Preserving Summertime Herbs for Year-Round Enjoyment

by Gina Blitstein · 0 comments

Adding fresh flavor to your cooking can be easy and affordable with home-grown herbs. Fresh herbs can be less than fresh and quite pricey when purchased at the grocery store. Now that Summer is here, the weather is just right for growing the freshest herbs for use in your culinary creations.

Herbs are easy to grow, whether in a garden or in pots on a patio or in a sunny window. You can grow them from inexpensive starter plants, purchased at a garden shop or nursery. Most herbs can be grown from seeds, too, which are even more inexpensive but take longer to yield since they’re not yet sprouted.

Consider these simple-to-grow herbs to spice up your meals:

  • Basil
  • Cilantro
  • Chives
  • Mint
  • Oregano
  • Parsley
  • Rosemary
  • Sage
  • Tarragon
  • Thyme

All these herbs can be enjoyed fresh but chances are, you’ll grow far more than you’ll be able to use. Rather than waste all that flavor, you can preserve herbs for later use.There are several methods for preserving herbs; the way you choose depends on the herb itself and on your preference.

Whichever method you choose, begin with these steps:

  • Harvest herbs when they’re free from morning dew or wet from rain or watering, but not withered after the heat of the day.
  • Rinse.
  • Pat completely dry gently with paper towels.


Most herbs take well to freezing.

Method 1: (store for several months)

  • Spread herbs in single layer on tray or sheet pan so leaves will freeze individually without clumping together
  • Freeze
  • Gather frozen leaves and store in freezer

Method 2: (for longer storage)

  • Place several whole leaves or a spoonful of chopped or smaller herbs into an ice cube tray.
  • Fill tray half-full with water.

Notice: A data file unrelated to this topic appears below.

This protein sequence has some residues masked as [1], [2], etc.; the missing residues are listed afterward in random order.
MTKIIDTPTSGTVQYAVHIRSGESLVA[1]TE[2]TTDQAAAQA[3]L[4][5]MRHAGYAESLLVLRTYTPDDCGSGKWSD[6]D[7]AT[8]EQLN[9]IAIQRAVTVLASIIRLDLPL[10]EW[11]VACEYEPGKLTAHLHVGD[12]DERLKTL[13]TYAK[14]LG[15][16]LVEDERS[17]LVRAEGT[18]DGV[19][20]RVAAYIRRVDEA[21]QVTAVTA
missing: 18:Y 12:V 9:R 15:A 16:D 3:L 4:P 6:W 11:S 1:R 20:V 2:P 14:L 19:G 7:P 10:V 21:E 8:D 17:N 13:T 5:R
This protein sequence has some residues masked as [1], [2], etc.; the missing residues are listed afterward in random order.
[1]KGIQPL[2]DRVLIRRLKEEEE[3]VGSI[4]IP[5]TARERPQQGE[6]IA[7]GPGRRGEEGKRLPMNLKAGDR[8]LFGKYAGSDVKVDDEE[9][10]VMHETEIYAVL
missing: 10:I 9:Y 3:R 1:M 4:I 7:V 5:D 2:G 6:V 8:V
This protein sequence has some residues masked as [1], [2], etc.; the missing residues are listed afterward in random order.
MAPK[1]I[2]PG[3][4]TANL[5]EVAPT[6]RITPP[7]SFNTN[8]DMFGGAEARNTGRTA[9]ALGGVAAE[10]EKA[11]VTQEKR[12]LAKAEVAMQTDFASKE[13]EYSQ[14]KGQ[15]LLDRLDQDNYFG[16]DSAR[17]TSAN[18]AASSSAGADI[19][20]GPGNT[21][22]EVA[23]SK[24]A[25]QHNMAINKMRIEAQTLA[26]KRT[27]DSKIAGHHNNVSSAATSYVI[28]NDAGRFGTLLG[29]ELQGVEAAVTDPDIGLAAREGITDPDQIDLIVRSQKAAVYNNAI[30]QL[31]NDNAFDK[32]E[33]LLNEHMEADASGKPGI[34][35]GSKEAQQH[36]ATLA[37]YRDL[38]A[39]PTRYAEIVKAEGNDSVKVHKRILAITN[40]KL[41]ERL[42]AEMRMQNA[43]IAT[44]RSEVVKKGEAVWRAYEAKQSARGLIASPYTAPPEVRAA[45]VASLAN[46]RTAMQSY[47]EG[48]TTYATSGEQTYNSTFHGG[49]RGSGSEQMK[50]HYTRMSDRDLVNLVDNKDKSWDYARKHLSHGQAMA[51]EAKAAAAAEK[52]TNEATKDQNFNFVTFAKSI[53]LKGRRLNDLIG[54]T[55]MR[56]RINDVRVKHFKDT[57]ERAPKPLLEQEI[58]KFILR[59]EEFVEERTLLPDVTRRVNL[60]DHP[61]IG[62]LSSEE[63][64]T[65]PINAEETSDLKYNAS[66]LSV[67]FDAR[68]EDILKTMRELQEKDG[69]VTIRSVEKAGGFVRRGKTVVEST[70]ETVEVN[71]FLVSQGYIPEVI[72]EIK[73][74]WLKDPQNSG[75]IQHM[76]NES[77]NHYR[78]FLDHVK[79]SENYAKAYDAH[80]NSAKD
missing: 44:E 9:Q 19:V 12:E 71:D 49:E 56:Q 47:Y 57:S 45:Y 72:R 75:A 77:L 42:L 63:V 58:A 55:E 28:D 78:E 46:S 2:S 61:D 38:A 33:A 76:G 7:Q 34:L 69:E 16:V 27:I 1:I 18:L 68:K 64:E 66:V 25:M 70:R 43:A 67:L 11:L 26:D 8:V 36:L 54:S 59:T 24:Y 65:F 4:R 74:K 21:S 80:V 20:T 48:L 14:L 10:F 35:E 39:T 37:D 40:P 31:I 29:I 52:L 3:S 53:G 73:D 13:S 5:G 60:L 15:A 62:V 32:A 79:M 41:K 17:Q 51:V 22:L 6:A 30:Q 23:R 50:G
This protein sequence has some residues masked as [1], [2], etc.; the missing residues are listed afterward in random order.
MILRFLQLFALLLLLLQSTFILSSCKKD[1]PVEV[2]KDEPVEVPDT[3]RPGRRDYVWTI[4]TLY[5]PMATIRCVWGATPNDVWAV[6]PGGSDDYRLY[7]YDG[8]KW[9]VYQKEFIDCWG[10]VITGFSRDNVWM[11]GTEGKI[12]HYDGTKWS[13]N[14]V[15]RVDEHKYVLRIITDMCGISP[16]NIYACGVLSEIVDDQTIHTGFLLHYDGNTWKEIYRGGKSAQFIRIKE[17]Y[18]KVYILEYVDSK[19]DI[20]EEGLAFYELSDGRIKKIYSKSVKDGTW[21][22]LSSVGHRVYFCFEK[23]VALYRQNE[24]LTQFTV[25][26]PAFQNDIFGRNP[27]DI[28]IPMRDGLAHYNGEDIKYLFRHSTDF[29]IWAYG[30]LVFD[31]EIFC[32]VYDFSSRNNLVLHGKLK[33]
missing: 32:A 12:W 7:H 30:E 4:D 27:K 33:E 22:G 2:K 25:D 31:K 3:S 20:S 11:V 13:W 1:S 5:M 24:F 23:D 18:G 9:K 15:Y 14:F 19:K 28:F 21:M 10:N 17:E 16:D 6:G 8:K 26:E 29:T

• Freeze.
  • Once frozen, fill tray with water so herbs are completely immersed and freeze again.
  • Remove from ice cube trays and store in freezer.

Use frozen herbs as you would fresh. Frozen cubes can be added to soups and sauces.


Many herbs take well to drying but those with high water content (such as basil, chives lemon balm, mint and tarragon) are likely to get moldy before they’re completely dry. Here’s how to dry the rest:

  • Remove lower leaves from stems.
  • Gather in bunches of no more than 5-10 stems so the air can reach them all.
  • Tie stems together.
  • Hang upside down in a dark, dry, out-of-the way location. Alternatively, spread herbs on a screen, covered with cheesecloth, turning every few days for even drying.
  • Allow to dry for 1 – 3 weeks.
  • When they crumble, they’re ready for storage in airtight containers.

Dried herbs will retain their full flavor for six months. Use half as much dried herbs as fresh.

Herb Oils

These are wonderful to enhance cooked dishes or dressings. Simply place herbs into clean, dry glass jars and cover with extra virgin olive oil, leaving some space at the top of the jar. Store in the refrigerator.

Herb vinegars

These are tasty for spicing up salads.

  • In a large food processor bowl, combine ¾ cup herbs of your choice and 1 cup vinegar.
  • Puree for 30 seconds.
  • Add more herbs and 2 more cups of vinegar.
  • Pulse for 2 more minutes.
  • Strain the mixture through a coffee filter into a bowl, pressing the herbs to extract all the vinegar.
  • Repeat with a clean coffee filter with the liquid in the bowl.
  • Pour into a clean jar with a tight-fitting lid for storage.
  • Add whole herbs and spices of your choice.

The herb flavors will intensify over time.

The fresh flavors of Summer herbs don’t have to end with the growing season.

How do you use and preserve herbs?

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